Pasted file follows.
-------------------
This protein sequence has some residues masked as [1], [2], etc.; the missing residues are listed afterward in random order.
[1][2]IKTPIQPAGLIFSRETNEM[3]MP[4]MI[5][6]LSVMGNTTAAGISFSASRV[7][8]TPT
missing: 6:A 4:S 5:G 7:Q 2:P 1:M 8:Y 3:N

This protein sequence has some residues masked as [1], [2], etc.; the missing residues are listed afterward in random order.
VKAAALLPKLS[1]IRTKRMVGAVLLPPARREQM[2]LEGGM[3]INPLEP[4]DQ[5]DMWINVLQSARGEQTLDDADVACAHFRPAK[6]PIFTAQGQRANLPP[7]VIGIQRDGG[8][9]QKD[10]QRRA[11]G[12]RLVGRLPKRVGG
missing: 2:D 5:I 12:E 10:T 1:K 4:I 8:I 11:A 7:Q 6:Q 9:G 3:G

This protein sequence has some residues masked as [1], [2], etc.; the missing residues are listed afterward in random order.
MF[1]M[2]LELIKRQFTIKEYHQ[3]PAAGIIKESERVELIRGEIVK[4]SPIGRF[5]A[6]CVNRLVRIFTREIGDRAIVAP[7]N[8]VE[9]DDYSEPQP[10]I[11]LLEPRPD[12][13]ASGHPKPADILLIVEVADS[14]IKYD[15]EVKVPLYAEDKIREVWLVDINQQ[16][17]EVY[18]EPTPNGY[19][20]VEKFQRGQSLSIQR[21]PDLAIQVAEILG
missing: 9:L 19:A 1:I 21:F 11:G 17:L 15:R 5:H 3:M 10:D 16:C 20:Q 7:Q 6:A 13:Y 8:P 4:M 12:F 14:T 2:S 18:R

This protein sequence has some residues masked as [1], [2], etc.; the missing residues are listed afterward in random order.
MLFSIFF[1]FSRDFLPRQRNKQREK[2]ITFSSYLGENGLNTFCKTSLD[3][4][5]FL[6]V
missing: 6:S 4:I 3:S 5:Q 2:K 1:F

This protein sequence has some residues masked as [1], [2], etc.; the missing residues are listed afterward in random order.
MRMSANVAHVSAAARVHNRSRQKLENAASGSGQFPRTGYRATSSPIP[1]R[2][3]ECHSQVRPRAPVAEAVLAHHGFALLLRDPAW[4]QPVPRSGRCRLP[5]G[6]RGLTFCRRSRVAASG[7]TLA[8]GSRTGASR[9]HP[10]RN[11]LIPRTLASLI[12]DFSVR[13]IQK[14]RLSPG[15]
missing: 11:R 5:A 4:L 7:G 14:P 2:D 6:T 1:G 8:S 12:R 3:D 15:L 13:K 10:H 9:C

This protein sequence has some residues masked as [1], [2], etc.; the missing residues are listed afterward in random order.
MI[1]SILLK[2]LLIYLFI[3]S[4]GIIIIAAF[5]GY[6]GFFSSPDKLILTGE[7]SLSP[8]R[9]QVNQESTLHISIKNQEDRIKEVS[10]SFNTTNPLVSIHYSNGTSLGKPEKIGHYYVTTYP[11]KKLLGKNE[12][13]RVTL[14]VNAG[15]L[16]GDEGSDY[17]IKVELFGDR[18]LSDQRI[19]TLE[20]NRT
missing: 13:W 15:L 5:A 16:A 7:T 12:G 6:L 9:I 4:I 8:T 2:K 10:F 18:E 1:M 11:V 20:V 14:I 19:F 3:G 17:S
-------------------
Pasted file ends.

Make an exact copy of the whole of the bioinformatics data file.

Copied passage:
This protein sequence has some residues masked as [1], [2], etc.; the missing residues are listed afterward in random order.
[1][2]IKTPIQPAGLIFSRETNEM[3]MP[4]MI[5][6]LSVMGNTTAAGISFSASRV[7][8]TPT
missing: 6:A 4:S 5:G 7:Q 2:P 1:M 8:Y 3:N

This protein sequence has some residues masked as [1], [2], etc.; the missing residues are listed afterward in random order.
VKAAALLPKLS[1]IRTKRMVGAVLLPPARREQM[2]LEGGM[3]INPLEP[4]DQ[5]DMWINVLQSARGEQTLDDADVACAHFRPAK[6]PIFTAQGQRANLPP[7]VIGIQRDGG[8][9]QKD[10]QRRA[11]G[12]RLVGRLPKRVGG
missing: 2:D 5:I 12:E 10:T 1:K 4:I 8:I 11:A 7:Q 6:Q 9:G 3:G

This protein sequence has some residues masked as [1], [2], etc.; the missing residues are listed afterward in random order.
MF[1]M[2]LELIKRQFTIKEYHQ[3]PAAGIIKESERVELIRGEIVK[4]SPIGRF[5]A[6]CVNRLVRIFTREIGDRAIVAP[7]N[8]VE[9]DDYSEPQP[10]I[11]LLEPRPD[12][13]ASGHPKPADILLIVEVADS[14]IKYD[15]EVKVPLYAEDKIREVWLVDINQQ[16][17]EVY[18]EPTPNGY[19][20]VEKFQRGQSLSIQR[21]PDLAIQVAEILG
missing: 9:L 19:A 1:I 21:F 11:G 17:L 15:R 5:H 3:M 10:D 16:C 20:Q 7:Q 6:A 13:Y 8:P 4:M 12:F 14:T 2:S 18:R

This protein sequence has some residues masked as [1], [2], etc.; the missing residues are listed afterward in random order.
MLFSIFF[1]FSRDFLPRQRNKQREK[2]ITFSSYLGENGLNTFCKTSLD[3][4][5]FL[6]V
missing: 6:S 4:I 3:S 5:Q 2:K 1:F

This protein sequence has some residues masked as [1], [2], etc.; the missing residues are listed afterward in random order.
MRMSANVAHVSAAARVHNRSRQKLENAASGSGQFPRTGYRATSSPIP[1]R[2][3]ECHSQVRPRAPVAEAVLAHHGFALLLRDPAW[4]QPVPRSGRCRLP[5]G[6]RGLTFCRRSRVAASG[7]TLA[8]GSRTGASR[9]HP[10]RN[11]LIPRTLASLI[12]DFSVR[13]IQK[14]RLSPG[15]
missing: 11:R 5:A 4:L 7:G 14:P 2:D 6:T 1:G 8:S 12:R 3:D 15:L 13:K 10:H 9:C

This protein sequence has some residues masked as [1], [2], etc.; the missing residues are listed afterward in random order.
MI[1]SILLK[2]LLIYLFI[3]S[4]GIIIIAAF[5]GY[6]GFFSSPDKLILTGE[7]SLSP[8]R[9]QVNQESTLHISIKNQEDRIKEVS[10]SFNTTNPLVSIHYSNGTSLGKPEKIGHYYVTTYP[11]KKLLGKNE[12][13]RVTL[14]VNAG[15]L[16]GDEGSDY[17]IKVELFGDR[18]LSDQRI[19]TLE[20]NRT
missing: 13:W 15:L 5:A 16:A 7:T 12:G 6:L 9:I 4:I 8:T 2:K 10:F 18:E 1:M 11:V 20:V 14:I 19:F 3:G 17:S